Bulgarian Churches in North America: The Unrealized Spiritual Harvest as a Paradigm for Cross-Cultural Ministries among Migrant and Disfranchised Ethnic Groups in America Today

October 30, 2016 by  
Filed under Books, Featured, News

bulgarian-church ….A closer examination of the ministry and structure of the network of Bulgarian churches in North America will give answers to essential issues of cross-cultural evangelism and ministry for the Church of God. Unfortunately, until now very little has proven effective in exploring, pursuing and implementing cross-cultural paradigms within the ministry opportunities in communities formed by immigrants from post-Communist countries. As a result, these communities have remained untouched by the eldership and resources available within the Church of God denomination. There are presently no leaders trained by the Church of God for the needs of these migrant communities. Thus, a great urban harvest in large metropolises, where the Church of God has not been historically present in a strong way, remains ungathered. Although, through these communities, the Church of God has the unique opportunity to experience the post-Communist revival from Eastern Europe in a local Western setting… (p.84, Chapter III: Contextual Assessment, Historical Background, Structural Analyses and Demographics of Immigration in a Paradigm for Cross-Cultural Ministries among Migrant and Disfranchised Ethnic Groups in America Today) Read complete paper (PDF)

How to Start a Bulgarian Church in America from A-to-Z

Celebrating 25 Years in the Ministry

November 25, 2015 by  
Filed under Featured, Missions, News

We’ve completed another successful term of ministry for 2015 marking a decade since the start of Mission BULGARIA in 2005 and also our 25th anniversary in the ministry. From humble beginnings in September of 1990, God has taken us to a full quarter century of ministry literally throughout the globe.

As the Thanksgiving season is now upon us, we will be commemorating this event more extensively with a series called “25 Years of Miracles.” The series contains testimonies with various healings and miracles from our ministry, which we’ve collected and recorded through the years.

We are grateful to the Lord for giving us the opportunity to preach the Gospel and be a part of your life through our ministry. Thank you for your partnership and friendship through the years and Happy Thanksgiving!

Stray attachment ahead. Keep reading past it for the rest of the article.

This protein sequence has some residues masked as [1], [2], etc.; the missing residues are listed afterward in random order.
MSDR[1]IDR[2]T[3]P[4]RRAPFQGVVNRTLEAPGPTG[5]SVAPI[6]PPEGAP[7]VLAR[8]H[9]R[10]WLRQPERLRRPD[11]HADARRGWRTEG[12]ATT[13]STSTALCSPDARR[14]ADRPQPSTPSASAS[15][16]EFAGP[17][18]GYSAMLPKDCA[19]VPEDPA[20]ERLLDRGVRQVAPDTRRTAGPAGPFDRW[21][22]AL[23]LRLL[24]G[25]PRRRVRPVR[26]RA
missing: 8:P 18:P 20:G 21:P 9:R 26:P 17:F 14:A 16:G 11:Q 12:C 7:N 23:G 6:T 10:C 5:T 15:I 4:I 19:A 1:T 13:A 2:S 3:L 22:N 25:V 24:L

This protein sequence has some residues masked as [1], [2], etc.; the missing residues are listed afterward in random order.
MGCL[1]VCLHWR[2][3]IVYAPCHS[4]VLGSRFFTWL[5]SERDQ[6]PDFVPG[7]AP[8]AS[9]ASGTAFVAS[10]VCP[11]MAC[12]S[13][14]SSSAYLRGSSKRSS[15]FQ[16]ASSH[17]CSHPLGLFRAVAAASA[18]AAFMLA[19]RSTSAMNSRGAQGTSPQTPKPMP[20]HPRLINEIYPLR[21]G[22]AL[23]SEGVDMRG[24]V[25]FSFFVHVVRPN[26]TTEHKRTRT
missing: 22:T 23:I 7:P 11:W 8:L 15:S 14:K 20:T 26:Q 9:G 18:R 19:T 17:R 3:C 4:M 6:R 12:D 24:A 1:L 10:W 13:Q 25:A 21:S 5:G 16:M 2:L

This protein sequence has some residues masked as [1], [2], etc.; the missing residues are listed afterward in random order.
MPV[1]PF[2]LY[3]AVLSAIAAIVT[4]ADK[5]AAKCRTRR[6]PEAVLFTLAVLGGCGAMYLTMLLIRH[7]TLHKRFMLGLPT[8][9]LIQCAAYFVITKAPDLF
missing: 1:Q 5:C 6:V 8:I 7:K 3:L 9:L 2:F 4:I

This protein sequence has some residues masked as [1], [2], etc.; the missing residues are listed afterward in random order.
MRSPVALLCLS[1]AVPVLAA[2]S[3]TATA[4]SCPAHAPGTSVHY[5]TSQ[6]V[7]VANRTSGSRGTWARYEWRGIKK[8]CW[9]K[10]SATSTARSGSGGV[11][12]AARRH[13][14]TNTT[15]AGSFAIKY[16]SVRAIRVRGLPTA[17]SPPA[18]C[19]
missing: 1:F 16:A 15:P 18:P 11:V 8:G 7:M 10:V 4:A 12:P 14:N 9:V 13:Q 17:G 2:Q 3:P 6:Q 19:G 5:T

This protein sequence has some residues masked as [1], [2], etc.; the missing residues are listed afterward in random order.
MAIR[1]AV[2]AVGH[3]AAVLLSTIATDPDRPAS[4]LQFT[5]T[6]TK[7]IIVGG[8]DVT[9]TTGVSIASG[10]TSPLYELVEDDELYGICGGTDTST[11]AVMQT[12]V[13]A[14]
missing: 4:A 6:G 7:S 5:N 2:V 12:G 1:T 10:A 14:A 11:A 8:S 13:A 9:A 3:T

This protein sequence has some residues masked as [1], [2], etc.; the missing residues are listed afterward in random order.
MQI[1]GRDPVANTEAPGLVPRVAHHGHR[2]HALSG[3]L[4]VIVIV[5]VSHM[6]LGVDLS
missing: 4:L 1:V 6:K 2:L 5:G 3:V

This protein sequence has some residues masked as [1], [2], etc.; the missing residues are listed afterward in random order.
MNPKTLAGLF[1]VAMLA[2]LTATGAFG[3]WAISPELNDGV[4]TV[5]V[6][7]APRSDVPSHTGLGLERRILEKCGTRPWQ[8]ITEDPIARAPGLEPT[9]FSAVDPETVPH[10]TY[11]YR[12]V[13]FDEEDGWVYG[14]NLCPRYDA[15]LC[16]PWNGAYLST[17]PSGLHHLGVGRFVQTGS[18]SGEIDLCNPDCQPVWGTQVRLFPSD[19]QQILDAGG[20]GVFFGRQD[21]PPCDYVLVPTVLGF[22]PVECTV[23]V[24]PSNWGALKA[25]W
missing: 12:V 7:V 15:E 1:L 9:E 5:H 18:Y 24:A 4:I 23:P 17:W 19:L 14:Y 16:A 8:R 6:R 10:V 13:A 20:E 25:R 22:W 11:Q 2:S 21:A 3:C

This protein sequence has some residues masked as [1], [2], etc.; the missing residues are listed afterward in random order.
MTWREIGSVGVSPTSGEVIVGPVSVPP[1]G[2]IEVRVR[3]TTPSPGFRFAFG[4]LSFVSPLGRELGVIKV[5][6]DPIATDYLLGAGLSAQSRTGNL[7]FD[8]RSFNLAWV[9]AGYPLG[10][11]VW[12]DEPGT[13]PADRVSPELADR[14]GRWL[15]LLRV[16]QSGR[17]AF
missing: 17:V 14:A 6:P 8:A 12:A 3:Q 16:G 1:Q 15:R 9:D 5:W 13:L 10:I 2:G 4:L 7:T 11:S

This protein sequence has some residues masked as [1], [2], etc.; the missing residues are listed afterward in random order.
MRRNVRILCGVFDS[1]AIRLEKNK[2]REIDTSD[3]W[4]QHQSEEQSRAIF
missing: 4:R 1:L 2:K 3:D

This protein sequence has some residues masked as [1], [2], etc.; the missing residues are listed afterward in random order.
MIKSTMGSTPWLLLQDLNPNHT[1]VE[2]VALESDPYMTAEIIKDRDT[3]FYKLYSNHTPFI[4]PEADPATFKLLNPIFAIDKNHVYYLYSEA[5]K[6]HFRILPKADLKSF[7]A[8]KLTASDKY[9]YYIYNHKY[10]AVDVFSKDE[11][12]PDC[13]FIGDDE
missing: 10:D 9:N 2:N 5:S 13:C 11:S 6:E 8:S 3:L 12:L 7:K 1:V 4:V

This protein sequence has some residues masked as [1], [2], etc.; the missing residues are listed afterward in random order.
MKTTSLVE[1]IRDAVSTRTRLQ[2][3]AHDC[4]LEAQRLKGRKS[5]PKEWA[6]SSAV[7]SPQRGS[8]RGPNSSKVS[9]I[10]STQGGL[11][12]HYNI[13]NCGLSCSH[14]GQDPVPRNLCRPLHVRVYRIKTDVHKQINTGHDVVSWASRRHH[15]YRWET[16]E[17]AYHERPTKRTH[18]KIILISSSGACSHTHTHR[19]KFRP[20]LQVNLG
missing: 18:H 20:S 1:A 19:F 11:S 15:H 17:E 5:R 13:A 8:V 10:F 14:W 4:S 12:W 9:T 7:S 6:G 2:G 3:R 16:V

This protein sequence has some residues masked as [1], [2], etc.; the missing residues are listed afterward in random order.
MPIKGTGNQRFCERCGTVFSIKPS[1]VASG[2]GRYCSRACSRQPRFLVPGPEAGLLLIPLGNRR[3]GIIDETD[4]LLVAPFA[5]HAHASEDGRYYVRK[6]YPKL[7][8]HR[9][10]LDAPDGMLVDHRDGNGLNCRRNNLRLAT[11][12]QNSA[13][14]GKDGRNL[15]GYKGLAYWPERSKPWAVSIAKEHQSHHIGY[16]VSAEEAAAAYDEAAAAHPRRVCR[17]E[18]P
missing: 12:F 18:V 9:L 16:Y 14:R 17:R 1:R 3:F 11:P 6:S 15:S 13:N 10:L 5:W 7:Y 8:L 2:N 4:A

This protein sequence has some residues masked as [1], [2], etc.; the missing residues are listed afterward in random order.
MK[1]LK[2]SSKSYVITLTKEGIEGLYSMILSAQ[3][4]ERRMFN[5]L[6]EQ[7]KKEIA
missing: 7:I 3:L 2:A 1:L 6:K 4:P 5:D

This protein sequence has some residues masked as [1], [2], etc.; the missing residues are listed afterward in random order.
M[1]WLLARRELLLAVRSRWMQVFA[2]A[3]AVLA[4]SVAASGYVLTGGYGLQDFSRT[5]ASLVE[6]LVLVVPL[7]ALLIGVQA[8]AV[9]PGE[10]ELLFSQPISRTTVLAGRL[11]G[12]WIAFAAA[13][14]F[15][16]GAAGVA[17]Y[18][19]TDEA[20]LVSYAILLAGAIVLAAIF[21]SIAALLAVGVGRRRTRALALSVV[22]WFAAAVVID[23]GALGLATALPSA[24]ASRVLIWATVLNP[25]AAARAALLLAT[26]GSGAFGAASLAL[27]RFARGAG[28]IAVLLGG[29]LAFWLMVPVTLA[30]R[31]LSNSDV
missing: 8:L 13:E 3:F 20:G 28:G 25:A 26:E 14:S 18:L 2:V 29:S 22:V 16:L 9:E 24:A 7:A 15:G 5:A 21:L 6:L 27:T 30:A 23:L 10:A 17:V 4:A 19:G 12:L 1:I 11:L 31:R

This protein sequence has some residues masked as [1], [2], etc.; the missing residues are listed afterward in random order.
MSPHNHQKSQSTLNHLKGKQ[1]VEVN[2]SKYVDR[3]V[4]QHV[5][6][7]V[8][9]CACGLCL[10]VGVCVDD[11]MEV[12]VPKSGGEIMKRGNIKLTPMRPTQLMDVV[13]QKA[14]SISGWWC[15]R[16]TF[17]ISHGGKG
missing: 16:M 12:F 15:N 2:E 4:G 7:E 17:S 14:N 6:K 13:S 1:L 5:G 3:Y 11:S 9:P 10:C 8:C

25yers

What should churches and ministries know about the U.S. Supreme Court’s decision regarding same-sex marriage

August 5, 2015 by  
Filed under Featured, News

SOURCE: Brotherhood Mutual Insurance Co

On June 26, 2015, the U.S. Supreme Court issued a 5-4 ruling, holding that the Fourteenth Amendment requires a state to license a marriage between two people of the same sex. The decision also requires states to recognize a marriage between two people of the same sex when their marriage was lawfully licensed and performed in another state.

The Case: Obergefell v. Hodges
This case began when a same-sex couple from Cincinnati, Ohio, filed a lawsuit alleging state discrimination against same-sex couples who have been lawfully married in another state. John Arthur was terminally ill and sought to name his partner, James Obergefell, as his surviving spouse, but was unable to do so under Ohio’s same-sex marriage ban. The Director of the Ohio Department of Health, Richard Hodges, was named as the defendant in the case. As the case made its way through the appellate courts, other same-sex couples joined in the complaint. And as the case continued to progress, the question before the courts became whether Ohio’s refusal to recognize marriages legally performed in other states violated the Fourteenth Amendment’s guarantees of equal protection and due process.

A Landmark Decision
In its decision, the Court began by recognizing the history of the subject of marriage, noting it is one of both “continuity and change.” The Court then applied the following reasoning in making its determination that the Fourteenth Amendment requires a state to license a marriage between two people of the same sex:

1) The fundamental liberties protected under the Due Process Clause of the Fourteenth Amendment extend to certain personal choices, and among those is the right to marry.

2) Because marriage is inherent in the concept of individual autonomy, supports a two-person union unlike any other in its importance to the individuals involved, safeguards children and families, and is the “keystone of the Nation’s social order,” marriage is a constitutional right.

3) The right of same-sex couples to marry also is derived from the Fourteenth Amendment’s guarantee of equal protection.

4) Because the right to marry is a fundamental right “inherent in the liberty of the person, and under the Due Process and Equal Protection Clauses of the Fourteenth Amendment,” couples of the same sex may not be deprived of that right and that liberty.

The Religious Organization “Carve Out”
The Court then added a “carve out” for “religions and those who adhere to religious doctrines” by stating: